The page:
Assignment 8: Altitudes and Orthocenters

By Dorothy Evans

For this write up I chose #13.

13. The internal angle bisectors of triangle ABC are extended to meet the circumcircle at points L, M, and N, respectively. Find the angles of triangle LMN in terms of the angles A, B, and C. Does your result hold only for acute triangles?

I chose this investigation
specifically because I didn’t remember any specifics in class and wanted to
find the answer to the question. My
first step was to duplicate the triangles and circumcircle and measure the
angles of the triangles. My first
conjecture was that the angles would be proportional to each other. After some simple calculations in GSP it
became quite obvious that this was not the case.

However it seems intuitively
obvious that there would be a relationship between the angles since the red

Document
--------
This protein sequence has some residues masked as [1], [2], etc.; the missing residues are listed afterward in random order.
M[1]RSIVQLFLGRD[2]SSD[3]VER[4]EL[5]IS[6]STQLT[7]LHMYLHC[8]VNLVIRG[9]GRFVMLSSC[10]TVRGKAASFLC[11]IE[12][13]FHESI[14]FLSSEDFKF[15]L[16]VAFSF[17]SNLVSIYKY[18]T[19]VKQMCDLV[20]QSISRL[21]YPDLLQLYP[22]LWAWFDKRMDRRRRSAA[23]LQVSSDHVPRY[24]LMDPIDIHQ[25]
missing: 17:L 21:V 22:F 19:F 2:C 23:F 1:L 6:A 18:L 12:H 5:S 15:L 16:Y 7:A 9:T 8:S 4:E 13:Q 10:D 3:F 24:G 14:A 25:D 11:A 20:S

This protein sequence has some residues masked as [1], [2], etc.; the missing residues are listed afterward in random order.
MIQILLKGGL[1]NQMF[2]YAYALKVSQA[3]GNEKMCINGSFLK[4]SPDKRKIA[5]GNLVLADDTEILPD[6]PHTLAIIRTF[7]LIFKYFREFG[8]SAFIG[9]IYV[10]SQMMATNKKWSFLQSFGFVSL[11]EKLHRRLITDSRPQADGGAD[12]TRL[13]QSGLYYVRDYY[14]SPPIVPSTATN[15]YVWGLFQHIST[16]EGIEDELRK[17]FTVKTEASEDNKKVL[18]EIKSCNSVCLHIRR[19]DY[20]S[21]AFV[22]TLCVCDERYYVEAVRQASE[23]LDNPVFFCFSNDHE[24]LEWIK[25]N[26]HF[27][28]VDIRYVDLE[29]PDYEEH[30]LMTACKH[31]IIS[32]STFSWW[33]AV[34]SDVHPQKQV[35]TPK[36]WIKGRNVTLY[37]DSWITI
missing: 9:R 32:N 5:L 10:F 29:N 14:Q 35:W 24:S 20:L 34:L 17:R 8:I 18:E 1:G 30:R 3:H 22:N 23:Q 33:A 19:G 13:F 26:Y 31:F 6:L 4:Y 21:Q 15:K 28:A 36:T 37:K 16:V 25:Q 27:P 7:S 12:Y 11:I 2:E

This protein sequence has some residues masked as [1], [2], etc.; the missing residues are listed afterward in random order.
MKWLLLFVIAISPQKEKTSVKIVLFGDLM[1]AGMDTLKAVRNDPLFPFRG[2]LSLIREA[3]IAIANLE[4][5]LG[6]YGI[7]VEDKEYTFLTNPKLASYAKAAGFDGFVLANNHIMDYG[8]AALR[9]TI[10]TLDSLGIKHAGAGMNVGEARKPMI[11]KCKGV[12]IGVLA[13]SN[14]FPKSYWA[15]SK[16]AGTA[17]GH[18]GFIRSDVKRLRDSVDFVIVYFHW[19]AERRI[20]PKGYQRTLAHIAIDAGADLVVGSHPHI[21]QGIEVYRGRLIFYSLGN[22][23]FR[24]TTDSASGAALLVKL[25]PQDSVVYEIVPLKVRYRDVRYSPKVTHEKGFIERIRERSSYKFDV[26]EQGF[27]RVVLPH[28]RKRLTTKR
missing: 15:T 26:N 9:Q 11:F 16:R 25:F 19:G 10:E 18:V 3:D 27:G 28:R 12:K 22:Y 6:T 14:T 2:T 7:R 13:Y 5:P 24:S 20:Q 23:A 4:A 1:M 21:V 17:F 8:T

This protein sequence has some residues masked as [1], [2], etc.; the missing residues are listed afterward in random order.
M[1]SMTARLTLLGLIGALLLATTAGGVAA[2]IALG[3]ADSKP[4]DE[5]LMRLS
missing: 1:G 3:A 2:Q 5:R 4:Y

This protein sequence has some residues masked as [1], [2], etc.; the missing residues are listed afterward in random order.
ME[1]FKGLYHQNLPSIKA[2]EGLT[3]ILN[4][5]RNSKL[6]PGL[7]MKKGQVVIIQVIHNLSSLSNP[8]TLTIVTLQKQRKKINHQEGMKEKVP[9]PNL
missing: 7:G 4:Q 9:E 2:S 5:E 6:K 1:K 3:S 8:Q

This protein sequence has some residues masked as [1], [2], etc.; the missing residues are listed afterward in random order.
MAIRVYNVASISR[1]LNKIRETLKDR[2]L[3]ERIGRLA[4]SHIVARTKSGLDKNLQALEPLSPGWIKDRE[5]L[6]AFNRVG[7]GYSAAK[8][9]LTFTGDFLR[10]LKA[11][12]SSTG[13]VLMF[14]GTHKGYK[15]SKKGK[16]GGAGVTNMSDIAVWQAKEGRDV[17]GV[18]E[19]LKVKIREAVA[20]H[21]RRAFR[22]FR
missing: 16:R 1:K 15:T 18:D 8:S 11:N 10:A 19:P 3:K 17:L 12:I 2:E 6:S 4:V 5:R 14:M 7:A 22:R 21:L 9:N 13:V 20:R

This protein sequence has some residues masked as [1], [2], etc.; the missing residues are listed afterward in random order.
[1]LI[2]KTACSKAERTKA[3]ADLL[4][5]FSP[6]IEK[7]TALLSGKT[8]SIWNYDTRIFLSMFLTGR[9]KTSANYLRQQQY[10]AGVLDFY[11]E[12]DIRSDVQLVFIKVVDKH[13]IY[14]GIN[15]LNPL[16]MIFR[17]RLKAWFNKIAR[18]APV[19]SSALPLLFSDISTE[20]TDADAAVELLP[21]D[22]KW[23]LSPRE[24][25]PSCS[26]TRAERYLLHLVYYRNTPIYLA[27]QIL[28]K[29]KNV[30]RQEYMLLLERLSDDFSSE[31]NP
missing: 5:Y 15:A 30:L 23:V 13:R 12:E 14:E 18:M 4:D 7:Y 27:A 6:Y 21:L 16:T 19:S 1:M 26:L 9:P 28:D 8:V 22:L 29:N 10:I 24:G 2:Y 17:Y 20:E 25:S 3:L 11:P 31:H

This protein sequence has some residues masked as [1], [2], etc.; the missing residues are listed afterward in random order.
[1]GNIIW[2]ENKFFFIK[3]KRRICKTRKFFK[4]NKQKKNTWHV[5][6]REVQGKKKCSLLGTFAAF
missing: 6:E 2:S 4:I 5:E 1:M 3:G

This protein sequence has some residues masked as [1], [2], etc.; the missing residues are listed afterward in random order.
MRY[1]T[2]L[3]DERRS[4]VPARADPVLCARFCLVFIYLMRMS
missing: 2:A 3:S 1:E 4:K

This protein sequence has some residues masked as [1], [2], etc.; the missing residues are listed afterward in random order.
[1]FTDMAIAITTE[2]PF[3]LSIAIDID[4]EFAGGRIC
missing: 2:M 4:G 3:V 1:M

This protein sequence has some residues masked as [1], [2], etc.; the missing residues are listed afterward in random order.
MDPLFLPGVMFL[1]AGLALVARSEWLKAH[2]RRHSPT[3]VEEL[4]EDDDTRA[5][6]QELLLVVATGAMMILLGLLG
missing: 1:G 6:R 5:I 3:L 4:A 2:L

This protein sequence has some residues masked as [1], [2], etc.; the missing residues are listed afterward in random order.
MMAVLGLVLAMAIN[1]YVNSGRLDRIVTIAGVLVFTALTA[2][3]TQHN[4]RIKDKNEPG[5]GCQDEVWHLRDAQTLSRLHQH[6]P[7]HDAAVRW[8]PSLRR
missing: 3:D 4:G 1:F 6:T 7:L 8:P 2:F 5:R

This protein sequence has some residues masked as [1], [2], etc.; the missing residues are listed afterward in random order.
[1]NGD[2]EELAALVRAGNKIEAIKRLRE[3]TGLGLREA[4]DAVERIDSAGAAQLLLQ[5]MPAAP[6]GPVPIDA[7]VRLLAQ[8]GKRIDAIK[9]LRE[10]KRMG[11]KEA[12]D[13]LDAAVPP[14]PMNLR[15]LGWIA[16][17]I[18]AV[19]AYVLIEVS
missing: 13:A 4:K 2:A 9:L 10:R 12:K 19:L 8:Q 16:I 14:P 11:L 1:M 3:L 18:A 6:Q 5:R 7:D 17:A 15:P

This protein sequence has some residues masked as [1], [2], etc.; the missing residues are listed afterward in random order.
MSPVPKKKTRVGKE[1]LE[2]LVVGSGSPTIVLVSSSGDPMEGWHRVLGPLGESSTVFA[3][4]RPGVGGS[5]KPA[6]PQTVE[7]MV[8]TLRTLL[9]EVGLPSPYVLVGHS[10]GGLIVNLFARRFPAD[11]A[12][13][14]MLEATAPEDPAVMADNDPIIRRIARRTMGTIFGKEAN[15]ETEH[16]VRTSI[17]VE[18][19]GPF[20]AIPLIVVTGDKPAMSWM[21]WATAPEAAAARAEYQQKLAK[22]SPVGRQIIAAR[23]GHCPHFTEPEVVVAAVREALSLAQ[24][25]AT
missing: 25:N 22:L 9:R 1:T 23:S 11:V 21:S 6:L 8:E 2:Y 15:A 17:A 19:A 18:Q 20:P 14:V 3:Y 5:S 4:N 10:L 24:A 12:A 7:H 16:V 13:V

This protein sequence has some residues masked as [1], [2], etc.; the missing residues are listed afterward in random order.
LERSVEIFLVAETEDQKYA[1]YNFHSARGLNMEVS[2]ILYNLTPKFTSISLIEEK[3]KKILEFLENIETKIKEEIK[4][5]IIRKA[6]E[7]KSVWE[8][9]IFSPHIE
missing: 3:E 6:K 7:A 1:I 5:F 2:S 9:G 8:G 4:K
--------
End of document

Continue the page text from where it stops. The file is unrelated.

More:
triangle is constructed from the black triangle. I then conjectured that the angle
measurements may be the average of the other two angle measurements. (i.e. mÚABC = (mÚNLM + mÚMNL)/2. An
example of this demonstration (not a proof) is included below.

To see this GSP file for
yourself click here.

In investigating the main question I animated each of the points A, B, and C and observed the relationship between the angles of +ABC and +LMN. From this it appears that the relationship holds true for acute and obtuse +ABC.

Of further note I found it
interesting that no matter what the shape of +ABC, +LMN was always acute.

To see this GSP file click here.